“If you do it well, your income can be quite a few times higher than what you get doing dramas,” says Ding. “And even if you don’t, you’ll make enough to eat and drink. At least you won’t go hungry.”

    The comment about starving is no joke. The group members comment among themselves that there are so few jobs for extras in Hengdian, some aren’t earning enough to eat properly. 

    It’s something they can all relate to: Many have experience living on a shoestring budget while trying to make it in acting, and several tell Sixth Tone that they won’t return to that life — even if the film and TV industry starts to thaw.

    “I used to be an extra, but now I pretty much don’t do it anymore,” says Shi Junmin, a tank-like figure in a tight black sweater. “You can’t make money.”

    Short-video making has bumped Shi’s income to unforeseen heights. The son of farmers in the northern Shanxi province, Shi never went to school. As a young man, he moved to Beijing to work as a security guard, earning 50 yuan per day. 

    In 2017, Shi came to Hengdian to try his luck in acting, thinking his unique appearance could be useful. He made over 6,000 yuan in his first month, but after that the opportunities dwindled.

    Since switching to online content, however, he’s developed a cult following. He has 260,000 fans on TikTok and 108,000 on Kuaishou.

    “I came here with a dream. But I’ve come to realize that — even though dreams are important — they must be attainable,” says Shi. “If you don’t have money and you’re not eating enough, then what are you doing talking about your dreams?”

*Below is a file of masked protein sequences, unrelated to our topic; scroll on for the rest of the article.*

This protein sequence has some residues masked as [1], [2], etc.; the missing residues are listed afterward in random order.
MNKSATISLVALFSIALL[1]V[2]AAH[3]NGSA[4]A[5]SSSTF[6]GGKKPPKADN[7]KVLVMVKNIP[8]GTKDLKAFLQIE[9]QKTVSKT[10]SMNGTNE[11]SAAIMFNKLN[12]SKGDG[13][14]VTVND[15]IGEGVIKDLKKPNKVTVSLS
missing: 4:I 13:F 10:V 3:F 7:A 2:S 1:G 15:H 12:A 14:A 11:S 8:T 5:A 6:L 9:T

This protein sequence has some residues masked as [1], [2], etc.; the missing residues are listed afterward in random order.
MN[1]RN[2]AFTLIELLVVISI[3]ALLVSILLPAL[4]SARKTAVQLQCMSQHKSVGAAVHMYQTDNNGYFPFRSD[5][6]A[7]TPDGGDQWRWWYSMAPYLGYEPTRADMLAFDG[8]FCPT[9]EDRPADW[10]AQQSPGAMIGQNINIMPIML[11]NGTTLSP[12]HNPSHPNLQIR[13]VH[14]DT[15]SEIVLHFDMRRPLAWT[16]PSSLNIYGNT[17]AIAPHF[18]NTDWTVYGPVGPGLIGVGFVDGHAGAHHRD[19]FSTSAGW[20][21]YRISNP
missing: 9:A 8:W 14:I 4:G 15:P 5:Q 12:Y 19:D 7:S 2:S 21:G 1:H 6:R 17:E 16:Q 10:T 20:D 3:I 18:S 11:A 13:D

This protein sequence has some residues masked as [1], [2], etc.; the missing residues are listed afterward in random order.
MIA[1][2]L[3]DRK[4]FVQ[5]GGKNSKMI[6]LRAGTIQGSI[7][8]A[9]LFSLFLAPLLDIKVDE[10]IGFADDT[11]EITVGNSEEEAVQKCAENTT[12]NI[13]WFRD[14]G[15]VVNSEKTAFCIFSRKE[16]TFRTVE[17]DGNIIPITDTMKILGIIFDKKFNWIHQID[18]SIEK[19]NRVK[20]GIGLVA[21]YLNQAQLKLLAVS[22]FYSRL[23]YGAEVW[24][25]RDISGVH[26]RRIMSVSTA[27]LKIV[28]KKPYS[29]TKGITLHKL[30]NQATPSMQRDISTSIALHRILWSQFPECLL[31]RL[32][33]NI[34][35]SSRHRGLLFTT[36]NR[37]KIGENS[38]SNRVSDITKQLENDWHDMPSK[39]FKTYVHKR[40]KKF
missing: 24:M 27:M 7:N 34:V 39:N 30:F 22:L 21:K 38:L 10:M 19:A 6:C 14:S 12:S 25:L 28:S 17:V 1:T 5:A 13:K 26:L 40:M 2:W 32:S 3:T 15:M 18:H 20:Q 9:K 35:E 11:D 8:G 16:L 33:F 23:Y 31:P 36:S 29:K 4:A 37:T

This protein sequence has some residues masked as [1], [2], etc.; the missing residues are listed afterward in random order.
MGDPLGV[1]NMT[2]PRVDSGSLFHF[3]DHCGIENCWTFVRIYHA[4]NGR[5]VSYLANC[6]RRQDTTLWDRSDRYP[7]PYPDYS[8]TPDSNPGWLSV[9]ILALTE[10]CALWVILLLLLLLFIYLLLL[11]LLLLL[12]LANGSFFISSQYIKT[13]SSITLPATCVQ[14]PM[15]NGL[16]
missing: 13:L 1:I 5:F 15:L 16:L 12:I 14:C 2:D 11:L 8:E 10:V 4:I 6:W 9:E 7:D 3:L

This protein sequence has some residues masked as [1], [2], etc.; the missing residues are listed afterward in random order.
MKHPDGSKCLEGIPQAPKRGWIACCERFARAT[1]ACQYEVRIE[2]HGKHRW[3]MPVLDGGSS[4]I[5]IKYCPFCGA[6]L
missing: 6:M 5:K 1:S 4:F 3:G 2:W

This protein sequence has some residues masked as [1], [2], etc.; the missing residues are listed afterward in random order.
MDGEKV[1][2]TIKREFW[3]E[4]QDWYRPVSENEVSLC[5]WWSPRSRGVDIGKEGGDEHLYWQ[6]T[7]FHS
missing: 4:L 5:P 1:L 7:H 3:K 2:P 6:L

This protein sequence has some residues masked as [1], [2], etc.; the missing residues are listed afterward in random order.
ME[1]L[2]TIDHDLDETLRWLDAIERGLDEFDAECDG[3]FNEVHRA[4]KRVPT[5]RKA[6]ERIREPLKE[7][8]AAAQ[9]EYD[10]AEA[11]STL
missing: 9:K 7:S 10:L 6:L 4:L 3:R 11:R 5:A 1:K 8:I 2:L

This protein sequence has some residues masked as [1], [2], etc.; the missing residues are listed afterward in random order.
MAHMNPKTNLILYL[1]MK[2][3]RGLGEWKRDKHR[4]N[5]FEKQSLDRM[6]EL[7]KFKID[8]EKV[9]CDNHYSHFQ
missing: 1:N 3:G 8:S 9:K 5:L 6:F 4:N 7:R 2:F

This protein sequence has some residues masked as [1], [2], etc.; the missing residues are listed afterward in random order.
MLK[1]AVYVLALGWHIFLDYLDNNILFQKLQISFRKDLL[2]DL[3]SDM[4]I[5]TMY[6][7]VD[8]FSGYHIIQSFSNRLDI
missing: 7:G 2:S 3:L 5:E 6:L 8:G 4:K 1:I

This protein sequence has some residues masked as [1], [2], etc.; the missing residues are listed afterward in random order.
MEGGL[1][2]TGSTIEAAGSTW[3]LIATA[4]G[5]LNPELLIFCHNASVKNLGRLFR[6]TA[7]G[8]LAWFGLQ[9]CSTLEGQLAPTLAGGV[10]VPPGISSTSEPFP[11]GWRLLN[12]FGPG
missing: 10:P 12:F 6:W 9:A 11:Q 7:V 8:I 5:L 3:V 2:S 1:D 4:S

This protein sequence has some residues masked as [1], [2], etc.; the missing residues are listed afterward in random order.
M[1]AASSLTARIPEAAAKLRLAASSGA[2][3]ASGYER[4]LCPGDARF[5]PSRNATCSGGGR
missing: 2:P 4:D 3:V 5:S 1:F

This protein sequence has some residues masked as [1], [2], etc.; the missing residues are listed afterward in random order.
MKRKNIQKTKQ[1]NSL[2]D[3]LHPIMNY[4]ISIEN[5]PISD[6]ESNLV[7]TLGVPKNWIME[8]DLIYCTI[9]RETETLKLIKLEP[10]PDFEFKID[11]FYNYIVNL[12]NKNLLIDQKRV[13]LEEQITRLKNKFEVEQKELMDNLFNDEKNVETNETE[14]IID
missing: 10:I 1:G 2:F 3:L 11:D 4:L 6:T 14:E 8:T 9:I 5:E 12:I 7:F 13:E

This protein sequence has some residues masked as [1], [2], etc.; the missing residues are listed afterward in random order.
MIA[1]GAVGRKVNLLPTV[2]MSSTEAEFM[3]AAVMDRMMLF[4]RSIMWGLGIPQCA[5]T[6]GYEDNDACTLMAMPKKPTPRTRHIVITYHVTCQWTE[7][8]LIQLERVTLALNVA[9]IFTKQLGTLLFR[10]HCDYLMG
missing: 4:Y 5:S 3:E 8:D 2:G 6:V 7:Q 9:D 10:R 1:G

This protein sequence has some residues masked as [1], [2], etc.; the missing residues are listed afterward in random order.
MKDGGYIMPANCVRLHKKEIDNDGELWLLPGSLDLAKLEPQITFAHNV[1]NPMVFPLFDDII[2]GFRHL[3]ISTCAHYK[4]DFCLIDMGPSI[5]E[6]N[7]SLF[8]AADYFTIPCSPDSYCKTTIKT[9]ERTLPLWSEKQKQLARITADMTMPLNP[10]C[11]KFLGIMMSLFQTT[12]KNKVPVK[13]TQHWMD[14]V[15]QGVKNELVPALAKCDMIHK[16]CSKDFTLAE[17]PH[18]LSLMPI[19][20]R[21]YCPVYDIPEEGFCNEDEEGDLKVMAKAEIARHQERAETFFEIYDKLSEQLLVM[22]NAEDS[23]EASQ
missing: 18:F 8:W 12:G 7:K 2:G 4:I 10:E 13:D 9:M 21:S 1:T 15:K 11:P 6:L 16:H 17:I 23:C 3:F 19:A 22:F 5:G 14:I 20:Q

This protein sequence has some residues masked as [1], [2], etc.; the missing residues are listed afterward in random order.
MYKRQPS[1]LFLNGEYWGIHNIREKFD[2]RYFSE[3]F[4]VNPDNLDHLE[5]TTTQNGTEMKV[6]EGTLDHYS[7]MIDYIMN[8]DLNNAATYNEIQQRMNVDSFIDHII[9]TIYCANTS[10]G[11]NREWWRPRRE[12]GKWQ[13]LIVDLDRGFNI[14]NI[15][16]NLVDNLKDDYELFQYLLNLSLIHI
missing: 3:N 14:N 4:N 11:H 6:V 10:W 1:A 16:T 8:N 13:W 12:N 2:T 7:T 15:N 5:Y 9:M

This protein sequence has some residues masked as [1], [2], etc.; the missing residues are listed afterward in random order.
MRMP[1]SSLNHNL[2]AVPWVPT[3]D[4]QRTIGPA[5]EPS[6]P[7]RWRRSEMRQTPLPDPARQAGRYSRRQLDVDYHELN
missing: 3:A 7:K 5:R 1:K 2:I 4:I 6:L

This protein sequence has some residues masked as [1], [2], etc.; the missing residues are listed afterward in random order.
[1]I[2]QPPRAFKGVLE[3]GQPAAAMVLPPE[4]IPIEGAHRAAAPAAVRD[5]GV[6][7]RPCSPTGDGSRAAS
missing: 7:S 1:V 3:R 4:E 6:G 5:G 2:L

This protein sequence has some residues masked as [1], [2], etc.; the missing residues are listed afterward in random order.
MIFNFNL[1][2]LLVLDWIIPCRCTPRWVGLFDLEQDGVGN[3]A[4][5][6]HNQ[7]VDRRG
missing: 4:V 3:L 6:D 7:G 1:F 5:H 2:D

Others, however, have doubts about the future of short videos. Xu, the director, tells Sixth Tone he’s confident that Hengdian’s movie industry will recover and rise to new heights, but suspects the hype over TikTok may be short-lived.

    “When people see a lot of it, they get tired of it,” says Xu. “Movies are different: They tell stories. There’s still a lot of people willing to film dramas, because dramas are the real thing.”

    Ruo, the short-drama creator, says she’s happy filming short-form pieces for now. But she still dreams of setting up a proper studio one day, once the ice has melted.

    “I won’t give up,” says Ruo. “If we develop well, my hope is still that we can do full-scale productions.”

    Editor: Dominic Morgan.

    (Header image: Actress Ruo Xuan (right) has her on-screen advances rejected by another actor while filming a “short drama” in Hengdian Town, Zhejiang province, Jan. 15, 2020. Kenrick Davis/Sixth Tone)